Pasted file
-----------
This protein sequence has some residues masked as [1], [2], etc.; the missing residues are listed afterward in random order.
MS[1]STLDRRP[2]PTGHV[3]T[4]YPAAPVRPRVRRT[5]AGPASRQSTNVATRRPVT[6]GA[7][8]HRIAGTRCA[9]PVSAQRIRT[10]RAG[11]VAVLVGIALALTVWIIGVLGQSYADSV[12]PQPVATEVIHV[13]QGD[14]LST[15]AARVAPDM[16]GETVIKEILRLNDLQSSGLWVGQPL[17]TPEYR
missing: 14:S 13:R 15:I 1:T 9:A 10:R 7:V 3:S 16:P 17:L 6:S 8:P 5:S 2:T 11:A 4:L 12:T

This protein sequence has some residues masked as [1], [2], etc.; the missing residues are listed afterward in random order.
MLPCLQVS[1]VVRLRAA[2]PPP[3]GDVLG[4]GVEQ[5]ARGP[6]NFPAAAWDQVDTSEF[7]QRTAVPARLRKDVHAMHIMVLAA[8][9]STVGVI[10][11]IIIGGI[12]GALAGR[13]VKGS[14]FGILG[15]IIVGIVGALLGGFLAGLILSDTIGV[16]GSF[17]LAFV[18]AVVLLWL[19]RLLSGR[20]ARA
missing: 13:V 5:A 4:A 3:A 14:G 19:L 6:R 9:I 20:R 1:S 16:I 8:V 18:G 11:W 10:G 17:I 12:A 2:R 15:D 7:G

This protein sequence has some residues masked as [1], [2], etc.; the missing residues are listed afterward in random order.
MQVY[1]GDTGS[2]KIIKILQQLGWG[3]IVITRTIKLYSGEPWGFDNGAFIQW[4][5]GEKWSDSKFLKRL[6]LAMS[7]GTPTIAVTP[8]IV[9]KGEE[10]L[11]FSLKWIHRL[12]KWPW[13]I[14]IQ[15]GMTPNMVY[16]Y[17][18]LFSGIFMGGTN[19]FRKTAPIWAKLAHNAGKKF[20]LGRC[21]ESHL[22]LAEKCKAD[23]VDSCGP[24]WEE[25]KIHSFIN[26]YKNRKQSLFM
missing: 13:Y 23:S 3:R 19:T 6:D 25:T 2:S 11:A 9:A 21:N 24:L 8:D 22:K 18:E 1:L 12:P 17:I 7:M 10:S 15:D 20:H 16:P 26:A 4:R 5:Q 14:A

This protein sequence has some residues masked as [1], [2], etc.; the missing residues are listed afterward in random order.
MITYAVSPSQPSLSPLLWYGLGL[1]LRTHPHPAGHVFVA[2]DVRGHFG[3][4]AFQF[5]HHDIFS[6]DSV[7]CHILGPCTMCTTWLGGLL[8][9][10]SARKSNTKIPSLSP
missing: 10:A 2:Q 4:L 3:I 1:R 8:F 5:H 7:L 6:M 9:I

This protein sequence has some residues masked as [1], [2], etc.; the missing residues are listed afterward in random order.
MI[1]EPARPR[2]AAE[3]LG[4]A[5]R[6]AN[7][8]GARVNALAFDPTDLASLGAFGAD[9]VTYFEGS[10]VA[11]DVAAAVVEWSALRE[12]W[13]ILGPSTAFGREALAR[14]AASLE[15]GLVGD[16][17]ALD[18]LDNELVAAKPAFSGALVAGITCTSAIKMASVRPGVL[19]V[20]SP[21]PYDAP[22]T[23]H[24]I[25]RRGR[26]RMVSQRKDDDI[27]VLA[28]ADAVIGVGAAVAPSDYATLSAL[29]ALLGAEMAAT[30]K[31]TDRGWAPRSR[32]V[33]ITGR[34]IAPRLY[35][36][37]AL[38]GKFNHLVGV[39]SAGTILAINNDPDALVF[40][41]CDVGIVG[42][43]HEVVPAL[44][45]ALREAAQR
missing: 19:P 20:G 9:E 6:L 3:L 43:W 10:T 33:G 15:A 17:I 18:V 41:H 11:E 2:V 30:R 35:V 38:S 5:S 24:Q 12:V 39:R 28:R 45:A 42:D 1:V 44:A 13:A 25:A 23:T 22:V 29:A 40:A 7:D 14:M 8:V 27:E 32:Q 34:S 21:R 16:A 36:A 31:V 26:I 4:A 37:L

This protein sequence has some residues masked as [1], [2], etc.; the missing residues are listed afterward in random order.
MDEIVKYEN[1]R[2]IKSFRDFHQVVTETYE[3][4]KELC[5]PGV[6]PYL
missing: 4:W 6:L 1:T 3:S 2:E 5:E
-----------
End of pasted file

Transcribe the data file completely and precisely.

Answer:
This protein sequence has some residues masked as [1], [2], etc.; the missing residues are listed afterward in random order.
MS[1]STLDRRP[2]PTGHV[3]T[4]YPAAPVRPRVRRT[5]AGPASRQSTNVATRRPVT[6]GA[7][8]HRIAGTRCA[9]PVSAQRIRT[10]RAG[11]VAVLVGIALALTVWIIGVLGQSYADSV[12]PQPVATEVIHV[13]QGD[14]LST[15]AARVAPDM[16]GETVIKEILRLNDLQSSGLWVGQPL[17]TPEYR
missing: 14:S 13:R 15:I 1:T 9:A 10:R 7:V 3:S 16:P 17:L 6:S 8:P 5:S 2:T 11:A 4:L 12:T

This protein sequence has some residues masked as [1], [2], etc.; the missing residues are listed afterward in random order.
MLPCLQVS[1]VVRLRAA[2]PPP[3]GDVLG[4]GVEQ[5]ARGP[6]NFPAAAWDQVDTSEF[7]QRTAVPARLRKDVHAMHIMVLAA[8][9]STVGVI[10][11]IIIGGI[12]GALAGR[13]VKGS[14]FGILG[15]IIVGIVGALLGGFLAGLILSDTIGV[16]GSF[17]LAFV[18]AVVLLWL[19]RLLSGR[20]ARA
missing: 13:V 5:A 4:A 3:A 14:G 19:L 6:R 9:I 20:R 1:S 16:I 8:V 18:G 11:W 10:G 17:I 12:A 2:R 15:D 7:G

This protein sequence has some residues masked as [1], [2], etc.; the missing residues are listed afterward in random order.
MQVY[1]GDTGS[2]KIIKILQQLGWG[3]IVITRTIKLYSGEPWGFDNGAFIQW[4][5]GEKWSDSKFLKRL[6]LAMS[7]GTPTIAVTP[8]IV[9]KGEE[10]L[11]FSLKWIHRL[12]KWPW[13]I[14]IQ[15]GMTPNMVY[16]Y[17][18]LFSGIFMGGTN[19]FRKTAPIWAKLAHNAGKKF[20]LGRC[21]ESHL[22]LAEKCKAD[23]VDSCGP[24]WEE[25]KIHSFIN[26]YKNRKQSLFM
missing: 13:Y 23:S 3:R 19:T 6:D 25:T 2:S 11:A 9:A 21:N 24:L 8:D 22:K 18:E 1:L 12:P 17:I 7:M 10:S 15:D 20:H 16:P 26:A 4:R 5:Q 14:A

This protein sequence has some residues masked as [1], [2], etc.; the missing residues are listed afterward in random order.
MITYAVSPSQPSLSPLLWYGLGL[1]LRTHPHPAGHVFVA[2]DVRGHFG[3][4]AFQF[5]HHDIFS[6]DSV[7]CHILGPCTMCTTWLGGLL[8][9][10]SARKSNTKIPSLSP
missing: 10:A 2:Q 4:L 3:I 1:R 8:F 5:H 7:L 6:M 9:I

This protein sequence has some residues masked as [1], [2], etc.; the missing residues are listed afterward in random order.
MI[1]EPARPR[2]AAE[3]LG[4]A[5]R[6]AN[7][8]GARVNALAFDPTDLASLGAFGAD[9]VTYFEGS[10]VA[11]DVAAAVVEWSALRE[12]W[13]ILGPSTAFGREALAR[14]AASLE[15]GLVGD[16][17]ALD[18]LDNELVAAKPAFSGALVAGITCTSAIKMASVRPGVL[19]V[20]SP[21]PYDAP[22]T[23]H[24]I[25]RRGR[26]RMVSQRKDDDI[27]VLA[28]ADAVIGVGAAVAPSDYATLSAL[29]ALLGAEMAAT[30]K[31]TDRGWAPRSR[32]V[33]ITGR[34]IAPRLY[35][36][37]AL[38]GKFNHLVGV[39]SAGTILAINNDPDALVF[40][41]CDVGIVG[42][43]HEVVPAL[44][45]ALREAAQR
missing: 19:P 20:G 9:E 6:L 3:L 43:W 10:T 33:G 15:A 17:I 18:V 41:H 11:E 2:V 30:R 35:V 38:S 5:S 24:Q 12:V 39:R 28:R 45:A 42:D 1:V 44:A 13:A 25:A 23:T 22:V 29:A 40:A 7:D 14:M 8:V 27:E 32:Q 34:S 21:R 16:A 36:A 31:V 26:I 4:A 37:L

This protein sequence has some residues masked as [1], [2], etc.; the missing residues are listed afterward in random order.
MDEIVKYEN[1]R[2]IKSFRDFHQVVTETYE[3][4]KELC[5]PGV[6]PYL
missing: 4:W 6:L 1:T 3:S 2:E 5:E